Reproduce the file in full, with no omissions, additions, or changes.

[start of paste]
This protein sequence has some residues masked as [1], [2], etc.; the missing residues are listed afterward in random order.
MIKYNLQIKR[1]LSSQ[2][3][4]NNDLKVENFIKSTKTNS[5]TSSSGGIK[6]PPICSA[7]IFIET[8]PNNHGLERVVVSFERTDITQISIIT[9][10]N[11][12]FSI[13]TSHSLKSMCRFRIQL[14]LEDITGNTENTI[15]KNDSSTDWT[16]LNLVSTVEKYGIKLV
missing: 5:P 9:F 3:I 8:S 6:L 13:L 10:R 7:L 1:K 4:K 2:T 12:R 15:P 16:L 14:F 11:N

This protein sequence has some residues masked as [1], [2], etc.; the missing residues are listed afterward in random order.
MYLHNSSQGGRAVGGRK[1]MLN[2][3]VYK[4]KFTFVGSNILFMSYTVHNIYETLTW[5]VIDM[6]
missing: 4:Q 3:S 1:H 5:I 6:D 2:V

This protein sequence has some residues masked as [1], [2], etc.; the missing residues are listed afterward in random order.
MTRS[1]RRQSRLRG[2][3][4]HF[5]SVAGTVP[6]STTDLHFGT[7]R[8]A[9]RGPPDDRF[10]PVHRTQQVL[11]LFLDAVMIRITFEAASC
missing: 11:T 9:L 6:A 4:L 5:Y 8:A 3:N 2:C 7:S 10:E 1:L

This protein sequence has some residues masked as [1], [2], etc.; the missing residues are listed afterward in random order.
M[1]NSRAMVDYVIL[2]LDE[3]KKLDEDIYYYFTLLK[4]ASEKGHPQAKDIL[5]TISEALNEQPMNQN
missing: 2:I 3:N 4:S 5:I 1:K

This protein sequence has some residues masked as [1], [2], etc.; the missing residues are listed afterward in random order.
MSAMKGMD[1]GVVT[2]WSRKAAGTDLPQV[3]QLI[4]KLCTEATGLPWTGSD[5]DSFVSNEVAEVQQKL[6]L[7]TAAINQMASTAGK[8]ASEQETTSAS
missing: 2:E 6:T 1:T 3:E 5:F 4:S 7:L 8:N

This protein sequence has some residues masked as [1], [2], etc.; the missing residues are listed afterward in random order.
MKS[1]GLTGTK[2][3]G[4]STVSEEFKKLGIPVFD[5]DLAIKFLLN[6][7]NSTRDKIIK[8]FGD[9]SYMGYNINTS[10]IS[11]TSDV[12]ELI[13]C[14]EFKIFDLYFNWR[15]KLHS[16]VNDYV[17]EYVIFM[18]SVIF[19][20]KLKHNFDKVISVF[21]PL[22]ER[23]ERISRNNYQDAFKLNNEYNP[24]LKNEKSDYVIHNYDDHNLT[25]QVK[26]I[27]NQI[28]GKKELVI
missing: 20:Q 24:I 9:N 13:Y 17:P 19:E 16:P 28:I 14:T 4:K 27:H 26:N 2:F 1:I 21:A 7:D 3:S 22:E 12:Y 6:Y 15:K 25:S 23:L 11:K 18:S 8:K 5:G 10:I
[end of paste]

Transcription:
This protein sequence has some residues masked as [1], [2], etc.; the missing residues are listed afterward in random order.
MIKYNLQIKR[1]LSSQ[2][3][4]NNDLKVENFIKSTKTNS[5]TSSSGGIK[6]PPICSA[7]IFIET[8]PNNHGLERVVVSFERTDITQISIIT[9][10]N[11][12]FSI[13]TSHSLKSMCRFRIQL[14]LEDITGNTENTI[15]KNDSSTDWT[16]LNLVSTVEKYGIKLV
missing: 5:P 9:F 3:I 8:S 6:L 13:L 10:R 7:L 1:K 4:K 2:T 12:R 15:P 16:L 14:F 11:N

This protein sequence has some residues masked as [1], [2], etc.; the missing residues are listed afterward in random order.
MYLHNSSQGGRAVGGRK[1]MLN[2][3]VYK[4]KFTFVGSNILFMSYTVHNIYETLTW[5]VIDM[6]
missing: 4:Q 3:S 1:H 5:I 6:D 2:V

This protein sequence has some residues masked as [1], [2], etc.; the missing residues are listed afterward in random order.
MTRS[1]RRQSRLRG[2][3][4]HF[5]SVAGTVP[6]STTDLHFGT[7]R[8]A[9]RGPPDDRF[10]PVHRTQQVL[11]LFLDAVMIRITFEAASC
missing: 11:T 9:L 6:A 4:L 5:Y 8:A 3:N 2:C 7:S 10:E 1:L

This protein sequence has some residues masked as [1], [2], etc.; the missing residues are listed afterward in random order.
M[1]NSRAMVDYVIL[2]LDE[3]KKLDEDIYYYFTLLK[4]ASEKGHPQAKDIL[5]TISEALNEQPMNQN
missing: 2:I 3:N 4:S 5:I 1:K

This protein sequence has some residues masked as [1], [2], etc.; the missing residues are listed afterward in random order.
MSAMKGMD[1]GVVT[2]WSRKAAGTDLPQV[3]QLI[4]KLCTEATGLPWTGSD[5]DSFVSNEVAEVQQKL[6]L[7]TAAINQMASTAGK[8]ASEQETTSAS
missing: 2:E 6:T 1:T 3:E 5:F 4:S 7:L 8:N

This protein sequence has some residues masked as [1], [2], etc.; the missing residues are listed afterward in random order.
MKS[1]GLTGTK[2][3]G[4]STVSEEFKKLGIPVFD[5]DLAIKFLLN[6][7]NSTRDKIIK[8]FGD[9]SYMGYNINTS[10]IS[11]TSDV[12]ELI[13]C[14]EFKIFDLYFNWR[15]KLHS[16]VNDYV[17]EYVIFM[18]SVIF[19][20]KLKHNFDKVISVF[21]PL[22]ER[23]ERISRNNYQDAFKLNNEYNP[24]LKNEKSDYVIHNYDDHNLT[25]QVK[26]I[27]NQI[28]GKKELVI
missing: 20:Q 24:I 9:N 13:Y 17:P 19:E 16:P 28:I 14:T 4:K 27:H 26:N 2:F 1:I 21:A 7:D 3:S 22:E 12:Y 6:Y 15:K 25:S 23:L 11:K 18:S 8:K 5:G 10:I